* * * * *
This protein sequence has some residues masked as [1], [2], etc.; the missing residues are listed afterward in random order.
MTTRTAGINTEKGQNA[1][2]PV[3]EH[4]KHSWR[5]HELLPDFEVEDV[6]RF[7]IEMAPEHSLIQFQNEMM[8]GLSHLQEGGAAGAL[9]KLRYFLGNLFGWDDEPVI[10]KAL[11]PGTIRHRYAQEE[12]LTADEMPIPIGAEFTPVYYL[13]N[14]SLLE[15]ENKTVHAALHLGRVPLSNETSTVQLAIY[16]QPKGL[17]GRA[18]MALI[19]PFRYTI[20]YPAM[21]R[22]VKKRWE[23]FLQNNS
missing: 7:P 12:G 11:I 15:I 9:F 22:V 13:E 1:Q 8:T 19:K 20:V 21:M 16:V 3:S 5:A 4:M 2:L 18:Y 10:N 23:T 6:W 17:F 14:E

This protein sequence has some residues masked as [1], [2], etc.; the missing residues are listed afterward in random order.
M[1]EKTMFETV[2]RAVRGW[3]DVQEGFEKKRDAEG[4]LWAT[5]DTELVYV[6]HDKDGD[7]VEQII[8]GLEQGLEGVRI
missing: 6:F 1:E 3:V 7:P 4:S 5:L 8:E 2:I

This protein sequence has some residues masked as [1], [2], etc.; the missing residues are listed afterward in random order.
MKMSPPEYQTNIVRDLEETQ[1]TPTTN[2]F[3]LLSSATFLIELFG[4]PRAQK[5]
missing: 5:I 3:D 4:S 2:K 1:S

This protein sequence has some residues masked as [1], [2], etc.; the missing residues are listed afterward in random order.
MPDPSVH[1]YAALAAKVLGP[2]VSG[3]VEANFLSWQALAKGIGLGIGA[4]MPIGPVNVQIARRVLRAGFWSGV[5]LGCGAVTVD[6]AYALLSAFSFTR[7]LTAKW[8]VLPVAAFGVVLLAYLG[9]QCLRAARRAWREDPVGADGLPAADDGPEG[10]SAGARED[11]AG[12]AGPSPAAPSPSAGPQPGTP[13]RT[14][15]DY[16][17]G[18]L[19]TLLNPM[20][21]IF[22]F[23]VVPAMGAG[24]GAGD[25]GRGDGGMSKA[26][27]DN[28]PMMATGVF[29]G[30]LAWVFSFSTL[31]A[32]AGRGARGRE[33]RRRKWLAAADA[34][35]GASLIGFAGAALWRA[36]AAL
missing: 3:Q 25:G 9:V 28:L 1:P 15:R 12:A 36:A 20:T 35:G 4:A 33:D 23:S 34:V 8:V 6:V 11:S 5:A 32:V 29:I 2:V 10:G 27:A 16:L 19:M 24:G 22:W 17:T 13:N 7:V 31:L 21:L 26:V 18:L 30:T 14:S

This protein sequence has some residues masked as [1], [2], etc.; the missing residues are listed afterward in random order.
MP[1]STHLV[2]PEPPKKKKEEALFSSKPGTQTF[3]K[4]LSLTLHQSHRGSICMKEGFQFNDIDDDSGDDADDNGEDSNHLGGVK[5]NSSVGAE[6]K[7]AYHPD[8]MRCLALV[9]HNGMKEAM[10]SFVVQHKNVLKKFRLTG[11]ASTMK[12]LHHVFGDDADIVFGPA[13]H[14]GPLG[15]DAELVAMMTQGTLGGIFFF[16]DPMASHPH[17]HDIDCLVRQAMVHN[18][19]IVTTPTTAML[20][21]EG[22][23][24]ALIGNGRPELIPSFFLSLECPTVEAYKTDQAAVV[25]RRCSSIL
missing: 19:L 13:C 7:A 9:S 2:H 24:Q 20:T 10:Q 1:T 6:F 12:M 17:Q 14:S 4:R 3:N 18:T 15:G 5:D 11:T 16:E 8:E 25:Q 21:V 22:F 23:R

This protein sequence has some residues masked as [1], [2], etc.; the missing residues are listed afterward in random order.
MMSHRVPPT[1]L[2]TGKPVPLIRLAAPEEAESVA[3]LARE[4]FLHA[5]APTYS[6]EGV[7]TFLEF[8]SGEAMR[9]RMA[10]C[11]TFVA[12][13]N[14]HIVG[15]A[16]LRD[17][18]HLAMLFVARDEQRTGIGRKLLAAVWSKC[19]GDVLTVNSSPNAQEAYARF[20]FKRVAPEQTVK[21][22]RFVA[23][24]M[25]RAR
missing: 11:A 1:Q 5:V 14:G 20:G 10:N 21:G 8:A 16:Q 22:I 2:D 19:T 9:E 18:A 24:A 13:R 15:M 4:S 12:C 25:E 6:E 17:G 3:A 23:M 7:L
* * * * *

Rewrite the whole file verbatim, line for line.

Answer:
This protein sequence has some residues masked as [1], [2], etc.; the missing residues are listed afterward in random order.
MTTRTAGINTEKGQNA[1][2]PV[3]EH[4]KHSWR[5]HELLPDFEVEDV[6]RF[7]IEMAPEHSLIQFQNEMM[8]GLSHLQEGGAAGAL[9]KLRYFLGNLFGWDDEPVI[10]KAL[11]PGTIRHRYAQEE[12]LTADEMPIPIGAEFTPVYYL[13]N[14]SLLE[15]ENKTVHAALHLGRVPLSNETSTVQLAIY[16]QPKGL[17]GRA[18]MALI[19]PFRYTI[20]YPAM[21]R[22]VKKRWE[23]FLQNNS
missing: 7:P 12:G 11:I 15:I 9:F 22:V 13:E 1:Q 8:T 19:K 20:V 21:M 16:V 3:S 5:A 4:M 2:L 18:Y 10:N 23:T 6:W 17:F 14:E

This protein sequence has some residues masked as [1], [2], etc.; the missing residues are listed afterward in random order.
M[1]EKTMFETV[2]RAVRGW[3]DVQEGFEKKRDAEG[4]LWAT[5]DTELVYV[6]HDKDGD[7]VEQII[8]GLEQGLEGVRI
missing: 6:F 1:E 3:V 7:P 4:S 5:L 8:E 2:I

This protein sequence has some residues masked as [1], [2], etc.; the missing residues are listed afterward in random order.
MKMSPPEYQTNIVRDLEETQ[1]TPTTN[2]F[3]LLSSATFLIELFG[4]PRAQK[5]
missing: 5:I 3:D 4:S 2:K 1:S

This protein sequence has some residues masked as [1], [2], etc.; the missing residues are listed afterward in random order.
MPDPSVH[1]YAALAAKVLGP[2]VSG[3]VEANFLSWQALAKGIGLGIGA[4]MPIGPVNVQIARRVLRAGFWSGV[5]LGCGAVTVD[6]AYALLSAFSFTR[7]LTAKW[8]VLPVAAFGVVLLAYLG[9]QCLRAARRAWREDPVGADGLPAADDGPEG[10]SAGARED[11]AG[12]AGPSPAAPSPSAGPQPGTP[13]RT[14][15]DY[16][17]G[18]L[19]TLLNPM[20][21]IF[22]F[23]VVPAMGAG[24]GAGD[25]GRGDGGMSKA[26][27]DN[28]PMMATGVF[29]G[30]LAWVFSFSTL[31]A[32]AGRGARGRE[33]RRRKWLAAADA[34][35]GASLIGFAGAALWRA[36]AAL
missing: 3:Q 25:G 9:V 28:L 1:P 15:R 12:A 36:A 20:T 35:G 4:A 33:D 23:S 34:V 8:V 6:V 11:S 5:A 32:V 29:I 2:V 10:G 27:A 16:L 19:M 24:G 22:W 17:T 13:N 7:V 31:L 21:L 26:V 18:L 30:T 14:S

This protein sequence has some residues masked as [1], [2], etc.; the missing residues are listed afterward in random order.
MP[1]STHLV[2]PEPPKKKKEEALFSSKPGTQTF[3]K[4]LSLTLHQSHRGSICMKEGFQFNDIDDDSGDDADDNGEDSNHLGGVK[5]NSSVGAE[6]K[7]AYHPD[8]MRCLALV[9]HNGMKEAM[10]SFVVQHKNVLKKFRLTG[11]ASTMK[12]LHHVFGDDADIVFGPA[13]H[14]GPLG[15]DAELVAMMTQGTLGGIFFF[16]DPMASHPH[17]HDIDCLVRQAMVHN[18][19]IVTTPTTAML[20][21]EG[22][23][24]ALIGNGRPELIPSFFLSLECPTVEAYKTDQAAVV[25]RRCSSIL
missing: 19:L 13:C 7:A 9:S 2:H 24:Q 20:T 10:Q 1:T 6:F 12:M 17:Q 14:S 4:R 3:N 18:T 15:G 5:D 11:T 16:E 8:E 25:Q 21:V 22:F 23:R

This protein sequence has some residues masked as [1], [2], etc.; the missing residues are listed afterward in random order.
MMSHRVPPT[1]L[2]TGKPVPLIRLAAPEEAESVA[3]LARE[4]FLHA[5]APTYS[6]EGV[7]TFLEF[8]SGEAMR[9]RMA[10]C[11]TFVA[12][13]N[14]HIVG[15]A[16]LRD[17][18]HLAMLFVARDEQRTGIGRKLLAAVWSKC[19]GDVLTVNSSPNAQEAYARF[20]FKRVAPEQTVK[21][22]RFVA[23][24]M[25]RAR
missing: 11:A 1:Q 5:V 14:G 20:G 10:N 21:G 8:A 16:Q 22:I 2:D 19:T 9:E 18:A 24:A 13:R 15:M 4:S 12:C 25:E 6:E 17:G 3:A 23:M 7:L